So I reverted to the next best solution, which is just slicing my files into 4.3 gigabyte pieces, with no way of looking at the individual files straight from DVD. Yes, I could use tar for this, but tar stands for Tape Archiver, and was originally meant for backing up files to tape. What tar does is create one big file, “tarring” all the individual files into that monolith file, while optionally compressing them. That’s great for “full” backups, for example snapshot backups of home directories or log files that you only need to restore fully (in case of disaster, or if you’re transferring files to another disk or computer). But you cannot retrieve individual files or folders from a tar archive file. Also, there’s no built-in slicing in tar, so tar’s archive files might become bigger than 4.3 gigabytes, thus not fitting on DVD.
Enter dar. Dar stands for Disk Archiver, which sounds a bit more modern to me than Tape Archiver. Dar basically does the same as tar, that is, “tarring” files into one big file, optionally compressing them, but it has two advantages over tar:
- Dar can be configured to store that one big file in slices, that is, in a set of files not exceeding a particular file size each.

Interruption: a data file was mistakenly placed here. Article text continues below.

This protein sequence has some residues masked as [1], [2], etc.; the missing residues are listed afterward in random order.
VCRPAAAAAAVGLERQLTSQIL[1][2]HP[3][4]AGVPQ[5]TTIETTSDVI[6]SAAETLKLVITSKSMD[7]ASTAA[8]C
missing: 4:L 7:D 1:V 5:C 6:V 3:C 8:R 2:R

- You can retrieve individual files from a dar archive easily.
So what I did was create sliced dar files, which I decided to call darslices, each 4.3 gigabytes in size, and burn those files onto DVD using k3b. Dar seems to be less performant than tar, so it took a whole working day to create a dar archive of my 40 gigabytes. I ended up with 16 darslices, which I then burned onto DVD.
Now I said it before that I’m originally a Windows guy, and while I’m running lots of self-coded shell scripts to do repeated tasks, I still prefer to use a graphical user interface (GUI) when it comes to performing tasks that I do only rarely, like once per year. DarGUI comes to the rescue. As you can imagine, it’s a graphical front-end to dar. DarGUI is no more than that, but it’s decently coded, and, unlike so many open source applications, it has great documentation. So here’s a mini-tutorial on getting started with DarGUI, and thus with dar.